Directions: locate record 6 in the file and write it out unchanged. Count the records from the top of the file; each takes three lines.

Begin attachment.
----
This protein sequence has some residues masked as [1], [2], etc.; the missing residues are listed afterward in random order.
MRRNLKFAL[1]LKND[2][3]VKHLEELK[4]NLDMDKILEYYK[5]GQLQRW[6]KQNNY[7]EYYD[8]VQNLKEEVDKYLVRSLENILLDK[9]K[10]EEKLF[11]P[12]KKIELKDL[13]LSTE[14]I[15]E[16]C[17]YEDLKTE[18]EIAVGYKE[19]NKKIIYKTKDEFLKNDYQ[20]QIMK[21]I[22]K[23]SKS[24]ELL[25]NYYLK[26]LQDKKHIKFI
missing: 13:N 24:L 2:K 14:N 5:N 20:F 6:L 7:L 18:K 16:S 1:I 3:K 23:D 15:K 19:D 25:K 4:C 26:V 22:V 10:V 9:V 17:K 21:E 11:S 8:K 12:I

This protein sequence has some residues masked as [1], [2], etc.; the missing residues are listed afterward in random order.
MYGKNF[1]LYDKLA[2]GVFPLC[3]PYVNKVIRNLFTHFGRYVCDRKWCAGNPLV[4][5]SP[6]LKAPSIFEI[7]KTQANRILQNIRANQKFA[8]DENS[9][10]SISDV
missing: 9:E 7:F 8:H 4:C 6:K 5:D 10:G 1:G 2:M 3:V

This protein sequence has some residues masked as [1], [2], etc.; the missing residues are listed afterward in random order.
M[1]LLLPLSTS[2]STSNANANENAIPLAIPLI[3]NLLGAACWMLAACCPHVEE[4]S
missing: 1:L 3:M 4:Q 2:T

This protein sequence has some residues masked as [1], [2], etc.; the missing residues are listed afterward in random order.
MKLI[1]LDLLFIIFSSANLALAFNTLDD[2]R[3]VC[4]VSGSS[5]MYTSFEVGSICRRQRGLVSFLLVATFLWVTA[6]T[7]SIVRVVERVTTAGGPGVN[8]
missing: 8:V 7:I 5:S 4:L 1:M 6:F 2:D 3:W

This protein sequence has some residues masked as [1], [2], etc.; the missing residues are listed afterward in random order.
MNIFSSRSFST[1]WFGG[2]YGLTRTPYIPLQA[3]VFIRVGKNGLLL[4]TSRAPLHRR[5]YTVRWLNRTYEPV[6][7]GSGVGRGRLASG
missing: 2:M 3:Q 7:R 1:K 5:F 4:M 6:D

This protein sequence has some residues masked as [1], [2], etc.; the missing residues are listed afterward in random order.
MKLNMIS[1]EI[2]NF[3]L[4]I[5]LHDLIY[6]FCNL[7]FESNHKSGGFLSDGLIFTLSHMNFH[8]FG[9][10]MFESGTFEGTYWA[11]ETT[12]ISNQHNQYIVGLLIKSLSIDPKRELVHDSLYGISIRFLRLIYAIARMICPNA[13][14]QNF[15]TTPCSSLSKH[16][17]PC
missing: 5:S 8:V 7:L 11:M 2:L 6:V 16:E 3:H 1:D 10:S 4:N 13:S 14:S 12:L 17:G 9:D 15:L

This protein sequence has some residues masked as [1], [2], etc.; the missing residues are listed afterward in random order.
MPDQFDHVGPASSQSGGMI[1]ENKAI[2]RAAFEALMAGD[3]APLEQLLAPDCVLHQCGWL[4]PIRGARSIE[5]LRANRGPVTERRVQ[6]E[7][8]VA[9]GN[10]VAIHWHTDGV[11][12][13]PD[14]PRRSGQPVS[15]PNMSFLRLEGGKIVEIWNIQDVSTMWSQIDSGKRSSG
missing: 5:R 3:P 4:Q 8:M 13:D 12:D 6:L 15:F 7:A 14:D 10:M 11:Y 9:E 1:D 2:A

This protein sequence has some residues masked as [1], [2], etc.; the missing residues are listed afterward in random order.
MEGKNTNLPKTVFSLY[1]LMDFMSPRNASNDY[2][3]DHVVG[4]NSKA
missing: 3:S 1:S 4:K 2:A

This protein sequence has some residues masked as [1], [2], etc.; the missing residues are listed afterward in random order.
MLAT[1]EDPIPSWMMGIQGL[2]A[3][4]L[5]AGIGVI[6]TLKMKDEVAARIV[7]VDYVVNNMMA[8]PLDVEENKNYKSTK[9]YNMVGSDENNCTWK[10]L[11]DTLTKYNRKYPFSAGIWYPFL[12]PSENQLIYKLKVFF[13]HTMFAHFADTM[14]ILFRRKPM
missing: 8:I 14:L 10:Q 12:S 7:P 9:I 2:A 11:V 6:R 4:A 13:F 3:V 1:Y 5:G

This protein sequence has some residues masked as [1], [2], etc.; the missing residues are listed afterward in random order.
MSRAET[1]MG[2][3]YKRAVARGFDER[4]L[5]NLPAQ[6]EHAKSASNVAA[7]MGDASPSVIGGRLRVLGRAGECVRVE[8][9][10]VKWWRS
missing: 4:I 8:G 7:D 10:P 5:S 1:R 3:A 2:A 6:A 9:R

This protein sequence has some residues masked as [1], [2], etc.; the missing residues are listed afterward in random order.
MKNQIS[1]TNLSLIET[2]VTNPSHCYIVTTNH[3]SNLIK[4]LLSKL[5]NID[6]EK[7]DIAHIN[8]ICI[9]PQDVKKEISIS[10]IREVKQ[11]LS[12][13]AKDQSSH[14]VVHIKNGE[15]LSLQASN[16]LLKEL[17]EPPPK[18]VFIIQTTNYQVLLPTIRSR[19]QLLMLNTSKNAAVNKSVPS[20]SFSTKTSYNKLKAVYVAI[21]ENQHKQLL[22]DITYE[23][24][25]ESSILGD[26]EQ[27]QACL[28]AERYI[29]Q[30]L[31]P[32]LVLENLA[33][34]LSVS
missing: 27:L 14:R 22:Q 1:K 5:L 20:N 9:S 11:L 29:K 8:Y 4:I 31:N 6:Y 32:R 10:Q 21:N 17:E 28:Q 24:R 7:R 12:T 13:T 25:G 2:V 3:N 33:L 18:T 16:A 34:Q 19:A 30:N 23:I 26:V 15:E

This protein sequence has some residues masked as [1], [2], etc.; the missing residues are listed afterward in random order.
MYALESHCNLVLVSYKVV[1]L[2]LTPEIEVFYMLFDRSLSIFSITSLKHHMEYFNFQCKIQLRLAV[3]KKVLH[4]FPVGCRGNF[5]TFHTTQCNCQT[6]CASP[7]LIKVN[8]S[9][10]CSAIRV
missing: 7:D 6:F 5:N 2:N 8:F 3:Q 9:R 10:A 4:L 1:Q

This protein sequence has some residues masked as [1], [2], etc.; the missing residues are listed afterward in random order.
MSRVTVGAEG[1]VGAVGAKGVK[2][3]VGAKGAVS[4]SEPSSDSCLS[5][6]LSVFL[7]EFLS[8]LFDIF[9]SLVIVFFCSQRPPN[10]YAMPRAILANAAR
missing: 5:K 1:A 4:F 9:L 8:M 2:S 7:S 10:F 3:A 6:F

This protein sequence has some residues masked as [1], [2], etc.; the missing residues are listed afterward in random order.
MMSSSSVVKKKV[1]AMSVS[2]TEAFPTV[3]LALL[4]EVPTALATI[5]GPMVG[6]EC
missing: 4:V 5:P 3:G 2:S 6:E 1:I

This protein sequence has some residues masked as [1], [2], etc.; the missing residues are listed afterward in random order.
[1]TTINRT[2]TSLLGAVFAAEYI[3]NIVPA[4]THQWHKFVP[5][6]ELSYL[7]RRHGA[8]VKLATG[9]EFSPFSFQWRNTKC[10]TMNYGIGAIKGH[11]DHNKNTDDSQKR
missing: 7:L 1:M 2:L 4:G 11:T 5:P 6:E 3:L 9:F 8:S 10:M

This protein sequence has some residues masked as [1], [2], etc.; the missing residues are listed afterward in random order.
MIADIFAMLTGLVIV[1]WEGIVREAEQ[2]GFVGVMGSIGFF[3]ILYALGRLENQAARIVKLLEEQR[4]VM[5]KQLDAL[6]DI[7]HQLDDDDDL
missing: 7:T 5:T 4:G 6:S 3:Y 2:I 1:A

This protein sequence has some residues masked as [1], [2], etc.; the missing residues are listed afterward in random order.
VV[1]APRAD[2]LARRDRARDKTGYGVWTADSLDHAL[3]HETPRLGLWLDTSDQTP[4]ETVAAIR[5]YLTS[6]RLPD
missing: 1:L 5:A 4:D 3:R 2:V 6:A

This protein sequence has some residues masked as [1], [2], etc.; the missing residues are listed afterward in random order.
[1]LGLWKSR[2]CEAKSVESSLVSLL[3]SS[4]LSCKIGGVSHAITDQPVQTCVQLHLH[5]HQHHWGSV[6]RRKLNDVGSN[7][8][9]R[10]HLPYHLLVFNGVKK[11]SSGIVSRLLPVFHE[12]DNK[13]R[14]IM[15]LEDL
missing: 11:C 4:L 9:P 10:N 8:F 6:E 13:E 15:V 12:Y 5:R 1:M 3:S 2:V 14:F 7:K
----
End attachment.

This protein sequence has some residues masked as [1], [2], etc.; the missing residues are listed afterward in random order.
MKLNMIS[1]EI[2]NF[3]L[4]I[5]LHDLIY[6]FCNL[7]FESNHKSGGFLSDGLIFTLSHMNFH[8]FG[9][10]MFESGTFEGTYWA[11]ETT[12]ISNQHNQYIVGLLIKSLSIDPKRELVHDSLYGISIRFLRLIYAIARMICPNA[13][14]QNF[15]TTPCSSLSKH[16][17]PC
missing: 5:S 8:V 7:L 11:M 2:L 6:V 16:E 3:H 1:D 10:S 4:N 13:S 14:S 12:L 17:G 9:D 15:L